What Are Legacy Systems in Banking and How to Modernise Banking Applications?

Banking Legacy Systems

The banking industry has frequently resisted change and maintained the archaic core banking. By definition, core banking includes all of the fundamental financial services, including payments, loans, mortgages, and accounts, as well as the supporting back-end technology. 

Due to the direct impact these core components have on the efficiency and dependability of every process, the organization would struggle to satisfy even the most basic client requests if they become outdated. 

Legacy core banking platforms develop a life of their own after years of being serviced and updated by many IT service providers, and are now frequently expensive to purchase and maintain. Fintech, on the other hand, was created to be flexible and sensitive to market developments, effectively upgrading its basic technologies as needed. 

What are legacy systems? 

A legacy system in information technology is an older computer system or application program that keeps running long after newer systems are deployed. Depending on whether they replace an existing system or update an older system, newer systems are sometimes referred to as greenfield or brownfield systems. 


The word “legacy” is derived from “legacy code,” a phrase for obsolete programs that are still in use. Typically, legacy code is 10 years old or older. The term is used to refer to internal accounting software. 

Most popular banking apps available today, whether mobile or web-based, are still supported by legacy systems in the banking industry. 

Due to the rising demand for new features and better user experiences, many of these systems are no longer viable, making it challenging for financial institutions to provide customers with convenience and efficiency. Hence, it is critical to modernize legacy systems in banking.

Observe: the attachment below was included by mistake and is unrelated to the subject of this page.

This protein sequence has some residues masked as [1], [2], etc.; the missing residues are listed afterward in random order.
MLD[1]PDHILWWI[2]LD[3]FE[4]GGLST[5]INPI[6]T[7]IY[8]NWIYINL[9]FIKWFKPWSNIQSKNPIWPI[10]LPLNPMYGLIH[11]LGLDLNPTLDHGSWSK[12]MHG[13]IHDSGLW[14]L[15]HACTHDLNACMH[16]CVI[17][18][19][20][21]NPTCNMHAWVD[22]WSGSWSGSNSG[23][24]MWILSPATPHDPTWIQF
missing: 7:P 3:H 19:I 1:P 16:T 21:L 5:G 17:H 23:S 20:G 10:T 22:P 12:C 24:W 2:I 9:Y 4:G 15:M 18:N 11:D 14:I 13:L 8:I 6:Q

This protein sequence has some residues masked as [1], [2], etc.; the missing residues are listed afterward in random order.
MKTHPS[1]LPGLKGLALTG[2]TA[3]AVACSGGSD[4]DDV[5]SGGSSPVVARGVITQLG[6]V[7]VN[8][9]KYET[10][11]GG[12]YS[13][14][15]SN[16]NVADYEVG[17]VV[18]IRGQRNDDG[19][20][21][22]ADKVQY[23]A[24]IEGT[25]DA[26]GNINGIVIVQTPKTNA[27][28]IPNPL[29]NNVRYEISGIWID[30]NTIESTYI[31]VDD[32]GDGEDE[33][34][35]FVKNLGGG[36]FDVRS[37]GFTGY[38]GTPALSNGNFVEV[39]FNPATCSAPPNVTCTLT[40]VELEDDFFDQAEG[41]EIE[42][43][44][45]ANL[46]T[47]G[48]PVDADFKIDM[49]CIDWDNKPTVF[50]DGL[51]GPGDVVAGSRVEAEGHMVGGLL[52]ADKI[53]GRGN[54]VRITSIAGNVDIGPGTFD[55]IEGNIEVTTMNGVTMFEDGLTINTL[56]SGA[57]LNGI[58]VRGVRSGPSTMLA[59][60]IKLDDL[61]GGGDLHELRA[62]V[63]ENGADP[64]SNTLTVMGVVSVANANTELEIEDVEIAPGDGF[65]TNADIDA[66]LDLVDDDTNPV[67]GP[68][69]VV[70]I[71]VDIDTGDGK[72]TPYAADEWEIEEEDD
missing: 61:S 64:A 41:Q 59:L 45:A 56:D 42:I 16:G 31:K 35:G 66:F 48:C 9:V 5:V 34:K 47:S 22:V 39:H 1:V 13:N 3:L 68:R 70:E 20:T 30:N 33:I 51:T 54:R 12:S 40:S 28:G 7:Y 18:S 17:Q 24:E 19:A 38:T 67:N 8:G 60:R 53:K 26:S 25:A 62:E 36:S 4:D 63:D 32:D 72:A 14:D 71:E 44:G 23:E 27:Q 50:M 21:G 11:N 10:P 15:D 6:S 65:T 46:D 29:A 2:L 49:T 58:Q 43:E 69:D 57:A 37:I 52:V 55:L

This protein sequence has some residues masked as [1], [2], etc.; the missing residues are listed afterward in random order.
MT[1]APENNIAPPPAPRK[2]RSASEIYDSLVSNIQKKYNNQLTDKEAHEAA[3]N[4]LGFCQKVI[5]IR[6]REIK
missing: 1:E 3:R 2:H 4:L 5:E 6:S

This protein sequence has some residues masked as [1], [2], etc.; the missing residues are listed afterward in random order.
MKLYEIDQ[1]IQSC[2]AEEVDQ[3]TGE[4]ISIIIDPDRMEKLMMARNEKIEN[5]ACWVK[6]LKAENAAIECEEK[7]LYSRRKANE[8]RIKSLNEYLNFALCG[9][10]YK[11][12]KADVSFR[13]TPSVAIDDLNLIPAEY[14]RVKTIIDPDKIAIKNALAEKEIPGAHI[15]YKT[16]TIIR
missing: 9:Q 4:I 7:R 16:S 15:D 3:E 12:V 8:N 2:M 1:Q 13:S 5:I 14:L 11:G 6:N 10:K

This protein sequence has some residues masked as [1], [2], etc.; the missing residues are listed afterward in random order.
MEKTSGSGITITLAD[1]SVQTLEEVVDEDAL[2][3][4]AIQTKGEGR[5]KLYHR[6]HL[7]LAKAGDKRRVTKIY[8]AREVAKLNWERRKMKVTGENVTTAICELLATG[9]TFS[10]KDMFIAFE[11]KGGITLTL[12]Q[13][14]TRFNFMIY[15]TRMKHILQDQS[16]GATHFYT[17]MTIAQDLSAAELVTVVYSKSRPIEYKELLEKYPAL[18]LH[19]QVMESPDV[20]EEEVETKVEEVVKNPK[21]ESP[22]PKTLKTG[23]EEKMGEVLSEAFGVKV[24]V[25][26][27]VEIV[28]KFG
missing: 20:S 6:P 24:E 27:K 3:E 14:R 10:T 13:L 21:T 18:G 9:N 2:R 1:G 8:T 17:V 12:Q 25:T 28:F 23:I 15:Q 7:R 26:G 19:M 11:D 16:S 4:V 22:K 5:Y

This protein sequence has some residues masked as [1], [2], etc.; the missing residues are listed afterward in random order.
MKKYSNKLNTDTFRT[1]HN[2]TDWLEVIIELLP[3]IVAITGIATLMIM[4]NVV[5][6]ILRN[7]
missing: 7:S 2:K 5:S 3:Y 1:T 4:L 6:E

Benefits of modernizing banking legacy systems 

Tips for legacy software modernization

Create a flexible data platform: Avoid trying to integrate everything into one new data platform. Instead, work on establishing user-friendly interfaces for these processes. Start with those invaluable sources that offer in-depth information into client behaviour or performance, such as credit card transactions or mobile phone records. 

Implement microservices: Decentralization and the creation of new applications with a focus on how customers today want to engage with their banks should be the main areas of development. Microservices work well for this objective. 

Categorize capabilities for customer journeys: Banks should list their unique needs for seamless digital experiences and pinpoint their most important customer procedures. The first step is determining which tasks are necessary and which are not at each stage of a journey. It could be alluring to utilise new technology as a chance to offer every service imaginable, but banking officials should be conscious that if they don’t keep things simple at all times, they risk creating complexity. 

Prioritize integration: Leading banks employ a strategy of integrating contemporary tools while maintaining old core, as opposed to simplification of systems. Over time, they begin gradually shifting essential processes to their new environment. 

Rely on SaaS for non-critical capabilities: SaaS has proven particularly successful for optimizing business operations, even though many organizations still rely on internal resources for service delivery. IT teams may concentrate their efforts on updating their mission-critical software by shifting applications like HR, procurement, and other back-office systems (such as accounting) from onsite servers to a cloud platform. 


Using these five principles, banks may not only drastically cut costs and turnaround times but also guarantee superior results in terms of quality and dependability. The key to ensuring the architecture’s resilience and future-readiness is to enable a better interface layer. However, banks will also need to restructure their operational model to focus more on productivity to benefit the most from this new modernization method.  

Modernization of legacy banking systems requires commitment to change management and the continual evolution of the IT architecture across the entire business. Banks that are able to alter both the operating model and the technology will be well on their way to obtaining a more cost-effective modern IT architecture. 

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